Brill game though C:

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DMGUYDZ64 said:

Saturn was very weak, it was the reason why "Sonic X-Treme" was canceled .

Sonic X-treme was cancelled because important members of both the Saturn and PC teams fell extremely ill and as a result were not able to meet the deadline. But what really sealed its fate was the disorganization of STI, general lack of direction throughout the project's existence, and the growing rift between Sega of Japan and Sega of America.

Honestly, in terms of what they can do at the end of the day the Saturn and PSX were rather neck-and-neck. The PSX's main advantage being that it had hardware decoders for FMVs and specialized co-processors for vector math and memory management, which probably went a good ways towards making the thing easier to program for. But by no means was the Saturn a weak system in comparison.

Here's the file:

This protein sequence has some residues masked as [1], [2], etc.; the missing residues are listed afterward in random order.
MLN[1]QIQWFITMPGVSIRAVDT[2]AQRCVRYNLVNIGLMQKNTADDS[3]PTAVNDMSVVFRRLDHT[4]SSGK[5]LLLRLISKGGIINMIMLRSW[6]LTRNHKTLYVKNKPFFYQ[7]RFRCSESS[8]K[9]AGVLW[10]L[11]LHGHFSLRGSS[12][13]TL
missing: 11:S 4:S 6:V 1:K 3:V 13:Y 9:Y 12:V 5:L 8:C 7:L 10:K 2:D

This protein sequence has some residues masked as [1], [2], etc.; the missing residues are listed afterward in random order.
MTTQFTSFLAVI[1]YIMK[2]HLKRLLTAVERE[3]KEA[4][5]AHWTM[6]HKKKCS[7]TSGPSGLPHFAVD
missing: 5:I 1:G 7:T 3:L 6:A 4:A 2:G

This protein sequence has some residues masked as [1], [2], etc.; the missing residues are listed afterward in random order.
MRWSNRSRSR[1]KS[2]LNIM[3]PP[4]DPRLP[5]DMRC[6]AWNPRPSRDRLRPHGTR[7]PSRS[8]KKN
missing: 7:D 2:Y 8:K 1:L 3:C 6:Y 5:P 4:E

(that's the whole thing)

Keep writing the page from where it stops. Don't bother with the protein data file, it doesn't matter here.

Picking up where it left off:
I mean, the thing handles Quake without much fuss:



Though weirdly enough the Saturn's sound chip has a ton of built-in support for FM synthesis and LFO... all that synth hardware that only a few games used for brief periods of very specific songs... now that's just odd.

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Honestly both Duke and Quake on the Saturn were disappointments just because they were trying too hard to fit them into something that blatantly couldn't handle them. You can tell there was effort but it just wasn't possible without dramatically watering it down.

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I think many SRPGs qualify as 2.5D seeing as how Doom qualifies as 2.5D with the elevation factor.

I'd recommend trying Knight of Lodis and Let us Cling Together from Tactics Ogre. And the Final Fantasy Tactics games (my personal favorites being Advance for the GBA and Advance 2 for the DS)